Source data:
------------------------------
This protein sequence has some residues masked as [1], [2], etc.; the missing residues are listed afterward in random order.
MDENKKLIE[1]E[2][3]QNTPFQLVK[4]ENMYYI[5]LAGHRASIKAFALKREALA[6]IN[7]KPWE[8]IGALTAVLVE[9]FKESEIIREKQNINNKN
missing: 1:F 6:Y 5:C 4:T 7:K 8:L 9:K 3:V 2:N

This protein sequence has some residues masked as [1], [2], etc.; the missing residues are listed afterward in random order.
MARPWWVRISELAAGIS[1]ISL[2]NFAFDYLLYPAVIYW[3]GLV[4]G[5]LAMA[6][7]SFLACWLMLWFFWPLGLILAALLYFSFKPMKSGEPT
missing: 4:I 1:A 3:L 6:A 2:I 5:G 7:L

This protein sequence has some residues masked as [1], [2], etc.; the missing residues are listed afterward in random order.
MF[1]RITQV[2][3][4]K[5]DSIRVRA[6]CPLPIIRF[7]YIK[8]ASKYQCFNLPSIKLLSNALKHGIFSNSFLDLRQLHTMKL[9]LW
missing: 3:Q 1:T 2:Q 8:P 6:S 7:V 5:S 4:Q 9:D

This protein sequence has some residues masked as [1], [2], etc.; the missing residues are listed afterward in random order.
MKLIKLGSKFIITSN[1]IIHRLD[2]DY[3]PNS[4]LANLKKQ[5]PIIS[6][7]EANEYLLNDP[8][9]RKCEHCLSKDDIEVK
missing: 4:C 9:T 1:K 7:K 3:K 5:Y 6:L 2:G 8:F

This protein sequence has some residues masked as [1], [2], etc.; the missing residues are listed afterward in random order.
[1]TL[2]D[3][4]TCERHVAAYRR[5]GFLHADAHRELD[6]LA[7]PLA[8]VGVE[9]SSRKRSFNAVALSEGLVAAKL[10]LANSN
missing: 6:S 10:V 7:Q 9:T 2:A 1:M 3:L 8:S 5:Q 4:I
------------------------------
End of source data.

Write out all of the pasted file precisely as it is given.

This protein sequence has some residues masked as [1], [2], etc.; the missing residues are listed afterward in random order.
MDENKKLIE[1]E[2][3]QNTPFQLVK[4]ENMYYI[5]LAGHRASIKAFALKREALA[6]IN[7]KPWE[8]IGALTAVLVE[9]FKESEIIREKQNINNKN
missing: 1:F 6:Y 5:C 4:T 7:K 8:L 9:K 3:V 2:N

This protein sequence has some residues masked as [1], [2], etc.; the missing residues are listed afterward in random order.
MARPWWVRISELAAGIS[1]ISL[2]NFAFDYLLYPAVIYW[3]GLV[4]G[5]LAMA[6][7]SFLACWLMLWFFWPLGLILAALLYFSFKPMKSGEPT
missing: 4:I 1:A 3:L 6:A 2:I 5:G 7:L

This protein sequence has some residues masked as [1], [2], etc.; the missing residues are listed afterward in random order.
MF[1]RITQV[2][3][4]K[5]DSIRVRA[6]CPLPIIRF[7]YIK[8]ASKYQCFNLPSIKLLSNALKHGIFSNSFLDLRQLHTMKL[9]LW
missing: 3:Q 1:T 2:Q 8:P 6:S 7:V 5:S 4:Q 9:D

This protein sequence has some residues masked as [1], [2], etc.; the missing residues are listed afterward in random order.
MKLIKLGSKFIITSN[1]IIHRLD[2]DY[3]PNS[4]LANLKKQ[5]PIIS[6][7]EANEYLLNDP[8][9]RKCEHCLSKDDIEVK
missing: 4:C 9:T 1:K 7:K 3:K 5:Y 6:L 2:G 8:F

This protein sequence has some residues masked as [1], [2], etc.; the missing residues are listed afterward in random order.
[1]TL[2]D[3][4]TCERHVAAYRR[5]GFLHADAHRELD[6]LA[7]PLA[8]VGVE[9]SSRKRSFNAVALSEGLVAAKL[10]LANSN
missing: 6:S 10:V 7:Q 9:T 2:A 1:M 3:L 8:S 5:Q 4:I